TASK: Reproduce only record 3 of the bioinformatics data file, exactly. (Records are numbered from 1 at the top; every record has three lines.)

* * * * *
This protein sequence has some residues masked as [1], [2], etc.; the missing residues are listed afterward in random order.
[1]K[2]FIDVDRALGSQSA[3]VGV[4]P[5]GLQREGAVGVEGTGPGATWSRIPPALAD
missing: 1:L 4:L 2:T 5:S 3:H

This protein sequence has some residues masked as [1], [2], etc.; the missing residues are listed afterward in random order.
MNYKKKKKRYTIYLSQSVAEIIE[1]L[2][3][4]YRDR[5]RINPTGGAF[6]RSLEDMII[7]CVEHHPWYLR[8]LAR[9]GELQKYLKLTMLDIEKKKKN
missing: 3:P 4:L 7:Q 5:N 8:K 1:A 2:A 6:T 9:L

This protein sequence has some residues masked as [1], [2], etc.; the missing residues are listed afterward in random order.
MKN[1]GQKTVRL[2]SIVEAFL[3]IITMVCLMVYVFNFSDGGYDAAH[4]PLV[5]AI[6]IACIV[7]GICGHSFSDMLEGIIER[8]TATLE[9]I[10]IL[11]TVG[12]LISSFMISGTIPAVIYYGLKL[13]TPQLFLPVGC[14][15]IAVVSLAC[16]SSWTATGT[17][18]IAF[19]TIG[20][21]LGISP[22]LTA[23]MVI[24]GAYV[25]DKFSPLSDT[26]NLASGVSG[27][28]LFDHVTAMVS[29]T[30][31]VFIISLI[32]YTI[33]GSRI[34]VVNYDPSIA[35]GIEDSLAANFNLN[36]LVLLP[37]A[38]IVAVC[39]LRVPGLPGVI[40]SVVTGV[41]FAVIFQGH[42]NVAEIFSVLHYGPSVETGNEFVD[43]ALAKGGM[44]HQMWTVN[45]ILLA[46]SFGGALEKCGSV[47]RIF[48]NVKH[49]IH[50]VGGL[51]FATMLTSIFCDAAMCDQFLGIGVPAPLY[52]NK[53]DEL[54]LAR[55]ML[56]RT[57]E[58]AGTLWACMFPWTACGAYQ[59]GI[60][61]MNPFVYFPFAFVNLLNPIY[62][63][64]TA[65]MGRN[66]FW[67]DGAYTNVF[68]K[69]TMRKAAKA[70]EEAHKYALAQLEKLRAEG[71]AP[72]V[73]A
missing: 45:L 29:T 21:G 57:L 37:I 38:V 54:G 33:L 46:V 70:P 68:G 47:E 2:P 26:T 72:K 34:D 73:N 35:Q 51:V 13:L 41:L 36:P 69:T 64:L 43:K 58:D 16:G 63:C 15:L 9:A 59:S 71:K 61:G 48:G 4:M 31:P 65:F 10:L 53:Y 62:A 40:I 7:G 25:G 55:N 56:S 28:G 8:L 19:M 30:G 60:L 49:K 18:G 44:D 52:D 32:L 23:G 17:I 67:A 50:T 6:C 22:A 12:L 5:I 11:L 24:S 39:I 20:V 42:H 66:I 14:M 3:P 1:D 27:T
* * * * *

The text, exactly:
This protein sequence has some residues masked as [1], [2], etc.; the missing residues are listed afterward in random order.
MKN[1]GQKTVRL[2]SIVEAFL[3]IITMVCLMVYVFNFSDGGYDAAH[4]PLV[5]AI[6]IACIV[7]GICGHSFSDMLEGIIER[8]TATLE[9]I[10]IL[11]TVG[12]LISSFMISGTIPAVIYYGLKL[13]TPQLFLPVGC[14][15]IAVVSLAC[16]SSWTATGT[17][18]IAF[19]TIG[20][21]LGISP[22]LTA[23]MVI[24]GAYV[25]DKFSPLSDT[26]NLASGVSG[27][28]LFDHVTAMVS[29]T[30][31]VFIISLI[32]YTI[33]GSRI[34]VVNYDPSIA[35]GIEDSLAANFNLN[36]LVLLP[37]A[38]IVAVC[39]LRVPGLPGVI[40]SVVTGV[41]FAVIFQGH[42]NVAEIFSVLHYGPSVETGNEFVD[43]ALAKGGM[44]HQMWTVN[45]ILLA[46]SFGGALEKCGSV[47]RIF[48]NVKH[49]IH[50]VGGL[51]FATMLTSIFCDAAMCDQFLGIGVPAPLY[52]NK[53]DEL[54]LAR[55]ML[56]RT[57]E[58]AGTLWACMFPWTACGAYQ[59]GI[60][61]MNPFVYFPFAFVNLLNPIY[62][63][64]TA[65]MGRN[66]FW[67]DGAYTNVF[68]K[69]TMRKAAKA[70]EEAHKYALAQLEKLRAEG[71]AP[72]V[73]A
missing: 45:L 29:T 21:G 57:L 37:I 38:V 54:G 33:L 46:V 70:P 68:G 47:E 2:P 26:T 72:K 34:D 73:N 35:Q 51:V 13:L 41:L 36:P 69:T 64:L 43:K 58:D 16:G 63:C 15:L 9:A 59:S 71:K 61:G 48:G 4:M 31:P 65:F 10:L 53:Y 62:A 40:I 7:G 25:G 55:N 56:S 28:G 8:L 19:M 30:G 60:L 49:K 18:G 44:D 52:D 32:L 23:G 17:I 67:A 50:T 6:C 22:A 12:L 5:I 11:L 24:S 39:I 20:V 42:H 66:I 14:M 3:P 1:D 27:T